After a bull run of more than 30 years, I have been bearish on bonds for some time now. The prevailing environment that has been so supportive for so long has started to present a real risk to the asset class. When the tables turn – as eventually they must – it is an area of the market that will come under pressure.
However, that has been the case for a few years now, and conditions continue to hold. In fact, where you might have thought there was really only one way for interest rates to go, lo and behold European and Japanese central banks have both moved into negative territory.
Could the Bank of England go the same way? We cannot rule it out entirely. In the near future, negative rates would be a positive for bonds as their yields would fall and prices would rise.
True, the US raised rates once at the end of last year but, given the subsequent market turbulence and sluggish economic outlook, further rises do not look imminent. The Fed may even have to reverse its move in the short term.
So the bond “party” could continue for a while longer. But this raises the question: where can investors find the best returns with an acceptable level of risk?
Over the past year the IA Sterling Corporate Bond sector has fallen along with other asset classes and the average fund is down about 3 per cent. However, this has opened up some interesting opportunities. Just as investors seek to pick up good-quality buys on the cheap when stock prices fall, the same can be done in the bond space.
Returns from corporate bonds are driven by two elements: interest rate risk and credit risk.
Interest rate movements are driven by inflation expectations, which are influenced by the economic environment. As we have iterated, these are all currently supportive of fixed interest investments. Aside from some prudent management of bond maturity dates, there is little corporate managers can do to influence these factors.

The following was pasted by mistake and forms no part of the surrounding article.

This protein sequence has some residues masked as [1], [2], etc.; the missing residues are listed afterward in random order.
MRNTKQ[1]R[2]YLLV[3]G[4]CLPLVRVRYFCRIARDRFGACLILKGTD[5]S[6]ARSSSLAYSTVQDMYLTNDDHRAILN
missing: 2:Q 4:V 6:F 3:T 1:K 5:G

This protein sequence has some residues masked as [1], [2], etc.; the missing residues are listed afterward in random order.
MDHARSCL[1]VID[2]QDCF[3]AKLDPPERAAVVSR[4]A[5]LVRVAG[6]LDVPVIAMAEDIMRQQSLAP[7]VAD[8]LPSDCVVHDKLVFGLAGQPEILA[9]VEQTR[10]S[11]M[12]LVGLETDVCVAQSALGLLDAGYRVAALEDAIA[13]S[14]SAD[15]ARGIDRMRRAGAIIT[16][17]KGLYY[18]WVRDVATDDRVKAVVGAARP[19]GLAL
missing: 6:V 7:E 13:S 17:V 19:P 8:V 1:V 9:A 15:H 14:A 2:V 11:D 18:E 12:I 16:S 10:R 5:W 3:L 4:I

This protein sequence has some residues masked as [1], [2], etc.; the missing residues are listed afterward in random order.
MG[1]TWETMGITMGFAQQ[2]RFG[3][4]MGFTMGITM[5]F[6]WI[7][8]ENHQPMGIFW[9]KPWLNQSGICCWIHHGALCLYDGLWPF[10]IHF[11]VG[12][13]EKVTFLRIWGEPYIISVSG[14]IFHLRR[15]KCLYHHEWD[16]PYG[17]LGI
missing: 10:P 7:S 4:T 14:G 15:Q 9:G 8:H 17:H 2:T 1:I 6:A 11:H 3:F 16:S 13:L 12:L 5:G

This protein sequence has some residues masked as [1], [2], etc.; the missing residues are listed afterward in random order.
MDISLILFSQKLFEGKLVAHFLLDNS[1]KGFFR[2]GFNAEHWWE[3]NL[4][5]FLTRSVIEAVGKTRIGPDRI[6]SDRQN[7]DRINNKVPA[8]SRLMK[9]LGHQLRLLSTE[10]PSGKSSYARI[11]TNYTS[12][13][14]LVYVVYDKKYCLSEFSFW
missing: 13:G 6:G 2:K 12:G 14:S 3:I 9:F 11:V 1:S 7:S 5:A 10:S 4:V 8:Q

So let us instead focus on the second element: credit risk. At this late stage of the cycle, investors want to have a reasonable degree of confidence that the issuer borrowing money will use it responsibly (ideally for purposes that will grow their business), will take the interests of its shareholders and bondholders seriously, and will have a good chance of being able to repay its debt.
The recent example of McDonald’s issuing US$10bn in fresh debt as part of a plan to pay US$30bn in shareholder returns over the next few years reflects a worrying trend. McDonald’s is by no means the only guilty party.
With this in mind, when it comes to buying up corporate debt, it is critical fund managers identify the companies operating sensibly amid the mire.
Banks have been under scrutiny again in recent weeks, with the negative interest rate phenomenon sparking a new wave of sell-offs as investors worry that continued low rates will seriously squeeze profit margins and perhaps force riskier lending practices. In particular there have been concerns about banks’ contingent convertible bonds: the riskier end of their capital structure.
As mentioned, though, opportunities can be found in the price dips. TwentyFour Asset Management head of distribution John Magrath cites Lloyds Banking Group as a good example. Its dramatic reduction in impaired loans, and the improvement in its income and capital structure since its bailout, is yet to be fully reflected in its bond prices, he says.
Sell-offs have created value in other financial sub-sectors too, according to Royal London Corporate Bond fund manager Jonathan Platt. He says yields in the insurance sector are very attractive at current prices. The likes of Prudential, Legal & General, Axa and Aviva have considerably de-rated over the past six or seven months and the fund has taken the opportunity to increase its insurance exposure.
Platt also believes the market rout has created value in utilities and hybrid bonds.
So how does this all help investors with a longer-term outlook? Unless central banks surprise us by introducing faster or higher-than-expected rate rises, while the outlook is not great for bonds, it is not disastrous.
As and when rates eventually do rise, we can expect some capital losses. Ideally, then, you are looking for fund managers that can deliver a high enough yield to compensate for these price falls and still come out ahead, while having the wherewithal to do their due diligence on each and every investment and make sure they are not accepting too much risk. A delicate balance in this sector.
Funds we like include the Royal London Corporate Bond, M&G Strategic Corporate Bond and Kames Investment Grade Bond.
Darius McDermott is managing director at FundCalibre